Paradise Valley is where buffalo roam and the deer and antelope play. As the only year-round route into Yellowstone National Park, Highway 89 is used by more than a million park visitors annually. Anglers and boaters are drawn to fishing access sites along the Yellowstone River that Highway 89 follows for 56 miles from Livingston to Gardiner.
53% wildlife crashes
More than half of the motor vehicle crashes along that highway involve wildlife. A Montana Department of Transportation Study found that 53 percent of crashes reported to the Montana Highway Patrol involve wildlife. Among 286 crashes reported from 2007 to 2012, 142 involved wildlife and nine involved domestic animals.
Those are reported crashes. Another MDT study found that an average of 150 animal carcasses per year have been removed from that roadway.
Mule and white-tail deer account for 93 percent of carcasses. But MDT also has collected dead elk on the road, along with bighorn sheep, bison, an antelope, a bear and a moose. Perhaps some of these animals dropped dead along the road without running into a vehicle. But surely most were hit and not reported.
MDT has gathered a tremendous amount of data on wildlife in this beautiful corridor. The data even show how many carcasses retrieved along each mile.
Now MDT must use that information to make Highway 89 safer for motorists and for wildlife.
Wildlife advocates have voiced concerns that MDT hasn’t integrated wildlife collision mitigation into its overall planning as it has other roadway issues.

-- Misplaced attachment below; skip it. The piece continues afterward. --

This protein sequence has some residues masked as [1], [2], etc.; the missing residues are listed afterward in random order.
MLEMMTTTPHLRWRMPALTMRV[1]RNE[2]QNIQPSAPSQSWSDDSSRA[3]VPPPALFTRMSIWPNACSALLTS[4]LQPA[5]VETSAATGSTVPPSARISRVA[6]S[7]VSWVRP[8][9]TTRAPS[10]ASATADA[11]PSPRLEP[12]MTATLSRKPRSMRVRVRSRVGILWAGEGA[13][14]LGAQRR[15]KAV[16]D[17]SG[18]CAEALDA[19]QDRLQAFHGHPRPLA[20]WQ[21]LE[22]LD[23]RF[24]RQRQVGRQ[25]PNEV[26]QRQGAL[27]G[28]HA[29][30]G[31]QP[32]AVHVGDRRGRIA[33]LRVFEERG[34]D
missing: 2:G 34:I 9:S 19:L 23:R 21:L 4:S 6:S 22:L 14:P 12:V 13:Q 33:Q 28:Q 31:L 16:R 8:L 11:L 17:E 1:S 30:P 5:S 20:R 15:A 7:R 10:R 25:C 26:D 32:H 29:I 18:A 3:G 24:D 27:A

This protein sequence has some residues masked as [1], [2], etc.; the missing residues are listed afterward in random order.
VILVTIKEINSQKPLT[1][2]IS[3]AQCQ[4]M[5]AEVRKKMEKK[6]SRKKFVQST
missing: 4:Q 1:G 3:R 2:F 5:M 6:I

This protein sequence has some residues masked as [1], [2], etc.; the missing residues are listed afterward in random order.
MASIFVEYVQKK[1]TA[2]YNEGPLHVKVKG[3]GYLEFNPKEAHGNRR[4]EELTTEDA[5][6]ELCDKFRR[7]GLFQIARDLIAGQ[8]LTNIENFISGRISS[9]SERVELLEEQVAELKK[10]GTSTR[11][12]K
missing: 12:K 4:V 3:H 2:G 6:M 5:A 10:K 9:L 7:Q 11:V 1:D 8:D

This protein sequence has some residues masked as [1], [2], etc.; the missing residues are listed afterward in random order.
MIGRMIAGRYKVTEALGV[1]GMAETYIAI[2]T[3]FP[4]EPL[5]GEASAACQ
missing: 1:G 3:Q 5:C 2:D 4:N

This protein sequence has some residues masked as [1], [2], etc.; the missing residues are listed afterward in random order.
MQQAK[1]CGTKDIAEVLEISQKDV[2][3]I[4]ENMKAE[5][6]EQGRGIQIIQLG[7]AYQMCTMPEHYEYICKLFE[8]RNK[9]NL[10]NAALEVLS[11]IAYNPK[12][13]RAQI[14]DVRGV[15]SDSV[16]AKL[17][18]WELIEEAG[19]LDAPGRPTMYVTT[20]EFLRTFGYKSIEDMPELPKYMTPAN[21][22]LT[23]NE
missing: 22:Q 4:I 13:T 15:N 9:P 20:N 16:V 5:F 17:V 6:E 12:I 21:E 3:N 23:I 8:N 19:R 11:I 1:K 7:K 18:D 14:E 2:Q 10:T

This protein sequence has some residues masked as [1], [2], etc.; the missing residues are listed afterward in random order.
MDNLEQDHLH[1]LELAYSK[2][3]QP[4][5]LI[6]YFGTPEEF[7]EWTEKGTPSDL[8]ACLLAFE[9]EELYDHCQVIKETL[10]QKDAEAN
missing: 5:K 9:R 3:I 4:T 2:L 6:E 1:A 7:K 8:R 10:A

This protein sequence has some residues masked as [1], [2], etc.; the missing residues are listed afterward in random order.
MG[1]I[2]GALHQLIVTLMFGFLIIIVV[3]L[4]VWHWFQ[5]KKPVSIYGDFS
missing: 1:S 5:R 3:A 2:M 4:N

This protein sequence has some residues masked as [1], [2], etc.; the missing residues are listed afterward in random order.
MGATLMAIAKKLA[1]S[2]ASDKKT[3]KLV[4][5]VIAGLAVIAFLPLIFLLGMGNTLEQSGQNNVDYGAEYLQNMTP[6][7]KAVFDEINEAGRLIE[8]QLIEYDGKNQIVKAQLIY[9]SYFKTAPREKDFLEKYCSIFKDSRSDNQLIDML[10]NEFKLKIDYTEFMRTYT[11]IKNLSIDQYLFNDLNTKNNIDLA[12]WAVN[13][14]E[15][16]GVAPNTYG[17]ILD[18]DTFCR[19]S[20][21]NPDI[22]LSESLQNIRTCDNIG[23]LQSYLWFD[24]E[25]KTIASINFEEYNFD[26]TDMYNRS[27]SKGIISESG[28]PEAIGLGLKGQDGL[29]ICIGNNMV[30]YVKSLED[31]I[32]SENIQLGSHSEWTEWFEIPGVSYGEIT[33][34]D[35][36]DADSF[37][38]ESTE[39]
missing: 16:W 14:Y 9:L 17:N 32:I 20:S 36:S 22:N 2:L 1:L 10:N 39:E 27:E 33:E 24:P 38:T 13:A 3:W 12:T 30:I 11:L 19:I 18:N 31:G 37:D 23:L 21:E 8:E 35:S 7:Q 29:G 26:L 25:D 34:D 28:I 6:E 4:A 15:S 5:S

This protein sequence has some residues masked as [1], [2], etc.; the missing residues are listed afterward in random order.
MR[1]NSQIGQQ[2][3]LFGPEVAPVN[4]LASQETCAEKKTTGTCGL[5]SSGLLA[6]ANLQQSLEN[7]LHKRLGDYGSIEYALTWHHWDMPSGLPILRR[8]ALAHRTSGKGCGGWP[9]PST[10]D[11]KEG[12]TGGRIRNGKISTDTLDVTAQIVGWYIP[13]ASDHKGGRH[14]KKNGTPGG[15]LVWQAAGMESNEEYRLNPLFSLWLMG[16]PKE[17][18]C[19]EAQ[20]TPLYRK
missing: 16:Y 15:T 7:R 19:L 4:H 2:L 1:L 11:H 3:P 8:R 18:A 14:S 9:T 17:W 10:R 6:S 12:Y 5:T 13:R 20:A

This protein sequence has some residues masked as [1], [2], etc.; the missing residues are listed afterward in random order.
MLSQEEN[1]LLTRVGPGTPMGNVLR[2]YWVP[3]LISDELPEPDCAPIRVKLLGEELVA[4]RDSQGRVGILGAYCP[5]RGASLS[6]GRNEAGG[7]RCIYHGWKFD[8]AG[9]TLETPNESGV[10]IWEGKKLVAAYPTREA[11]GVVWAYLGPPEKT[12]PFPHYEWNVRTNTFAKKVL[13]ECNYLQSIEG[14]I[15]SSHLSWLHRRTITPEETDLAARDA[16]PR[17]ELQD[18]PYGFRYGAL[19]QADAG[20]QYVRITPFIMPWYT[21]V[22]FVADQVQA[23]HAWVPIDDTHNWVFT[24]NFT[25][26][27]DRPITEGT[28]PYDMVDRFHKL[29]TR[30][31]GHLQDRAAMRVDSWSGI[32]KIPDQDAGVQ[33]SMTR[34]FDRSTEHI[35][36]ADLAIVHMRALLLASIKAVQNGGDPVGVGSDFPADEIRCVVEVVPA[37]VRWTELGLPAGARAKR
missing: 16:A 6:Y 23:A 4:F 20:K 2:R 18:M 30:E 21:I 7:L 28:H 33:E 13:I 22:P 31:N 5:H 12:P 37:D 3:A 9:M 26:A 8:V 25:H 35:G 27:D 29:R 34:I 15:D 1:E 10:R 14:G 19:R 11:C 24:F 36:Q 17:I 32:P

Bart Melton of National Parks Conservation Association commended MDT for exploring the issue of wildlife in the Paradise Valley corridor. However, he said MDT hasn’t incorporated wildlife issues into a holistic plan. The department needs to work with Fish, Wildlife and Parks and other land managers who have experience working with property owners on wildlife issues, Melton said.
In comments filed last month, Patrick Flowers, regional FWP supervisor, noted that the crash rate on this stretch of 89 is higher than the state average.
“We have concerns with the long-term effects of high collision rates and increasing vehicle traffic on wildlife; collision can have direct impacts on small populations, and highways are known to impede animals’ ability to move across the landscape,” Flowers wrote.
He noted that bighorn and antelope populations are small in this area, so the loss of any individuals is a concern. Highway 89 bisects the elk winter range for animals coming out of the park.
Faster traffic concern
Yellowstone Park Superintendent Dan Wenk commented to MDT that “much of the current plan is designed to make traffic move faster, which may have the unintended consequence of additional wildlife mortality in this corridor.”
Tom Martin, MDT environmental bureau chief in Helena, told The Gazette that his department is “committed to looking at mitigation of wildlife-vehicle collisions and wildlife connectivity.’’ However, no MDT information was available on how wildlife issues would be incorporated into actual projects.
As MDT prepares to accommodate more vehicle traffic on Highway 89, it must prepare to reduce the risk of wildlife collisions.
Mitigation should include reduced speed limits in areas known to have a lot of wildlife and a lot of collisions, as FWP recommends.
Strategic placement of warning signs would alert motorists to wildlife hazards. Wildlife warning systems, underpasses and overpasses have been effective at reducing collisions on other critter corridors. Those techniques should be part of the plan for Paradise Valley. The plan for reducing wildlife collisions must include what’s needed on the entire corridor and how to address those needs every time a project is done along this scenic route.
Reducing collisions will be a win-win. Fewer injuries and less property damage suffered by visitors and Paradise Valley residents, less harm to the iconic wildlife that draws tourists and money to Paradise.